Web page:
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Fossil Fuel Divestment: Harvard Says No

The big rage among the enviro left on campus today is to pressure universities to divest their endowments of all stock holdings in “fossil fuel” companies.  (I put “fossil fuels” in quotation marks for a reason: see the addendum below.)  Plainly this is a page borrowed from the divest South Africa movement of the 1980s.

Harvard has had a look at the idea and said, “No, thanks.”  President Drew Faust’s message released yesterday follows the party line on how seriously we must all be bummed out over climate change, but can’t avoid acknowledging the unseriousness of the divestment campaign, tacitly admitting that the whole idea is more about feeling good about our own moral purity than doing something real about the issue:

I also find a troubling inconsistency in the notion that, as an investor, we should boycott a whole class of companies at the same time that, as individuals and as a community, we are extensively relying on those companies’ products and services for so much of what we do every day.  Given our pervasive dependence on these companies for the energy to heat and light our buildings, to fuel our transportation, and to run our computers and appliances, it is hard for me to reconcile that reliance with a refusal to countenance any relationship with these companies through our investments.

I wonder if Faust is tiring of Harvard’s presidency, and phoned Larry Summers for advice on how to get fired.  I’ll add that I’ve often said that if the climate divesters were serious, they’d be calling on their campuses to eschew all forms of fossil fuel energy on their campuses, and replaced them 100 percent with “renewables.”  And watch their tuition skyrocket even more.  This suggestion is met with silent glares or a change of subject.  Heh.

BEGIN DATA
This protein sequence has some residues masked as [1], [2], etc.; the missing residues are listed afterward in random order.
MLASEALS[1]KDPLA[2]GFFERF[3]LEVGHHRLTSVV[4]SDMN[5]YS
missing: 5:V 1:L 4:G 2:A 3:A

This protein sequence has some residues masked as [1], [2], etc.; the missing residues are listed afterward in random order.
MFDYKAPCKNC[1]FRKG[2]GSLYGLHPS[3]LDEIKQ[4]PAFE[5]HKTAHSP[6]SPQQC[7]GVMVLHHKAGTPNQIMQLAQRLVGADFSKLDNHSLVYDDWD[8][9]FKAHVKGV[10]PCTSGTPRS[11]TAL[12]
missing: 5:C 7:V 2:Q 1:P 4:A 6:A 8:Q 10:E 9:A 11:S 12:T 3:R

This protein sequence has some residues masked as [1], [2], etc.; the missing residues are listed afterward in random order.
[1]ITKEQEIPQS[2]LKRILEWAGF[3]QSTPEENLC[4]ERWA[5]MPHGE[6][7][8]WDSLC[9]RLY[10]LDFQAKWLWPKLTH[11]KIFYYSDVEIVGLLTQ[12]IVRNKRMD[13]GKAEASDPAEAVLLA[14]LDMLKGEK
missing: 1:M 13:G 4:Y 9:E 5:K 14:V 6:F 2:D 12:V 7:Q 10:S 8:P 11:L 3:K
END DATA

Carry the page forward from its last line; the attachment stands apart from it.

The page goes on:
Addendum: “Fossil fuels” is one of those formulas that is clearly intended to portray our principal energy sources as obsolete, etc.  You wouldn’t want to be an “old fossil” would you?  But it isn’t entirely accurate.  It is more precise to refer to oil, gas, and coal as hydrocarbon energy, because it is the hydrocarbon molecule, not the residue of an old seashell, that provides the energy.  Corn ethanol is a hydrocarbon, but we don’t call it ia “fossil fuel” do we, even though it comes from the husks of corn just as oil comes from the husks of bacterial creatures.  They’re both organic in origin.  (We’ll leave aside for now Thomas Gold’s hypothesis about the possible abiotic origins of oil and gas.)

This raises a question for the divesters: Suppose Exxon-Mobil succeeds in making algae- biofuels?  It would be the ideal renewable fuel, but still a hydrocarbon.  And just who would look like an old fossil then?

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